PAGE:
On remand, Indiana Southern District Chief Judge Jane Magnus-Stinson noted the parties had agreed not to holding an evidentiary hearing “after extensive briefing.” The main issue, she said, was whether Brown proved the first part of the Martinez test: that his post-conviction counsel performed deficiently.

According to Brown, his post-conviction counsel was deficient when she did not include in his PCR petition trial counsel’s failure to request a limiting instruction that would have prevented the jury from using Love’s statement, as conveyed through Morris, against him. The government, however, said that because Love did not directly implicate Brown in his confession to Morris, the statement was admissible.

But “Mr. Morris testified about Mr. Love’s statement to him then immediately testified about Mr. Brown’s statement to him,” Magnus-Stinson wrote, comparing the instant case to that of Payne v. State, 854 N.E.2d 7, 22 (Ind. Ct. App. 2006). “At one point, the prosecutor asked Mr. Morris a follow up question: ‘And did they actually try to sell him those gang packs?’ The use of the plural ‘they,’ instead of the singular ‘he,’ makes clear that Mr. Love’s statement implicated Mr. Brown, and vice versa.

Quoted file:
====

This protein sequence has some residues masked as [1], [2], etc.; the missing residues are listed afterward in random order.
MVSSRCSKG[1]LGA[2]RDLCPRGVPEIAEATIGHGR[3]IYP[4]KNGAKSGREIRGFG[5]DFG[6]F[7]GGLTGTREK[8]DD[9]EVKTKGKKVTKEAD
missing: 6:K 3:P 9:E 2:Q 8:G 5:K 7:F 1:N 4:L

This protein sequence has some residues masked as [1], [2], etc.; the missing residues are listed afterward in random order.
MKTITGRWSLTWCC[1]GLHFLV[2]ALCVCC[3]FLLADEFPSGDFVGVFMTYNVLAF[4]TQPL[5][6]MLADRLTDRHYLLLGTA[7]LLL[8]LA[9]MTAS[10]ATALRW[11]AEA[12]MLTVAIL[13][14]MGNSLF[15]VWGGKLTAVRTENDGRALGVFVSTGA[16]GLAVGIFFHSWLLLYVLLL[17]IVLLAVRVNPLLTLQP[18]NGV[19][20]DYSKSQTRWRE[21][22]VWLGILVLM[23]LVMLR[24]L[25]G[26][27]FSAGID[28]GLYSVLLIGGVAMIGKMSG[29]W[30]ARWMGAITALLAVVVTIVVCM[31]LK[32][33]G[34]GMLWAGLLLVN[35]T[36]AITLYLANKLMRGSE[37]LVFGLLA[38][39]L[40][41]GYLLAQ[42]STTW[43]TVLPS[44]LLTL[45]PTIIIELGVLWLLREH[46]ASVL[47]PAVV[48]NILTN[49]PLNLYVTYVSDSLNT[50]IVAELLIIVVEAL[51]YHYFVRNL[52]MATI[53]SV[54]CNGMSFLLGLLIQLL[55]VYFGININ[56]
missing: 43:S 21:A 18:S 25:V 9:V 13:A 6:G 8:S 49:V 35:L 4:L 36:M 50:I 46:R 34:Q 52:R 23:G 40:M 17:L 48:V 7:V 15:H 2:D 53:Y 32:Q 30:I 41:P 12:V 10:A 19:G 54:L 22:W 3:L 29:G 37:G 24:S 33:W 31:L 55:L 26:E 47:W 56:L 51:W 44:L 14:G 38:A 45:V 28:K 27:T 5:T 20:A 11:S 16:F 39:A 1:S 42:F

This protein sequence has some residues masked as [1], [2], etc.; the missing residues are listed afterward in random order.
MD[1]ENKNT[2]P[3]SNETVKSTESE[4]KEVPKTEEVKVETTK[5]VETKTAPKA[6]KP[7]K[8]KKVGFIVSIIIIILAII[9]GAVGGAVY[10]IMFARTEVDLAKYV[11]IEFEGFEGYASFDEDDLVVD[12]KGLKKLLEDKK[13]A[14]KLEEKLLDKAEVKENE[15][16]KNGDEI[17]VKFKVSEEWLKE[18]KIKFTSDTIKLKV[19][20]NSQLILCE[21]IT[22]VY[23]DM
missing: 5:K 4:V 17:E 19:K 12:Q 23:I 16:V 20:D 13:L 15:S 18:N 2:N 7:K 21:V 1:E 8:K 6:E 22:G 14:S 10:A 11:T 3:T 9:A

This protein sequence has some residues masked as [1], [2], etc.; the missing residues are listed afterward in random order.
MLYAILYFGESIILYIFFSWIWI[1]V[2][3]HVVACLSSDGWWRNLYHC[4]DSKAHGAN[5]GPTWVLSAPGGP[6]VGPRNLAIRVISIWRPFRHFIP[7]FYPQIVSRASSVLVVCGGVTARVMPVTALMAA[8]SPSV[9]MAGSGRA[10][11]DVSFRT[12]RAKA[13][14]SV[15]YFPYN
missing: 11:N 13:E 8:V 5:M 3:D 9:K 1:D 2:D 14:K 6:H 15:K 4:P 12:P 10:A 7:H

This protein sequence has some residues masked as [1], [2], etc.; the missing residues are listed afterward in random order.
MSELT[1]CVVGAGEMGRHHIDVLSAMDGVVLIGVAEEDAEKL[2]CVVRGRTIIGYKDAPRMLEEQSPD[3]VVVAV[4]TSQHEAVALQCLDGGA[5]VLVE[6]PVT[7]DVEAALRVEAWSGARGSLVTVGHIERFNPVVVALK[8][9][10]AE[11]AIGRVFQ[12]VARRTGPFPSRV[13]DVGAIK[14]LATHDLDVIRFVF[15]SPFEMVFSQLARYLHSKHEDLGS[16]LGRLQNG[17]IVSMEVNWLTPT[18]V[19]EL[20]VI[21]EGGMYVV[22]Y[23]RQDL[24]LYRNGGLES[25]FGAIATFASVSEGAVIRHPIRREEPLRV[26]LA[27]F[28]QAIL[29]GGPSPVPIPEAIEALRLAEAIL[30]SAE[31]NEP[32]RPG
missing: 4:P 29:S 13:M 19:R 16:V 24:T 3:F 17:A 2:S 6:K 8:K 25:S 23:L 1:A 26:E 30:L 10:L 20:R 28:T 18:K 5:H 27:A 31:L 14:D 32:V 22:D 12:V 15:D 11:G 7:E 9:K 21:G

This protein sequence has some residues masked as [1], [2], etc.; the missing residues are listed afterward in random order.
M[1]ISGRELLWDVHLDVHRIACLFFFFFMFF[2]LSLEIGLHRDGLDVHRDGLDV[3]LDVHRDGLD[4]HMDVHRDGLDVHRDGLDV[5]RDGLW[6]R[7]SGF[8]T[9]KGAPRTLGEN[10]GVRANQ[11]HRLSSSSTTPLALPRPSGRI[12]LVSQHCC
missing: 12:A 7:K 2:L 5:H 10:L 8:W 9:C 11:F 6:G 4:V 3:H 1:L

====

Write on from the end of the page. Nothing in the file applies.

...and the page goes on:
“In addition,” the chief judge continued, “Mr. Love’s statement that he got in the back seat of the victim’s truck implicates Mr. Brown and lends support to Mr. Morris’s testimony that Mr. Brown said he got in the front seat.

“For these reasons, the Court finds that hearsay testimony of Mr. Love’s out-of-court statement was inadmissible against Mr. Brown and Mr. Brown would have been entitled to a limiting instruction had his trial counsel requested one.”

The government alternatively argued that Brown’s trial counsel had intentionally not requested a limiting instruction in an attempt to “deflect responsibility away from Mr. Brown,” but Magnus-Stinson said that strategy “would have been unreasonable.” What’s more, she said, trial counsel testified that he did not even consider asking for a limiting instruction.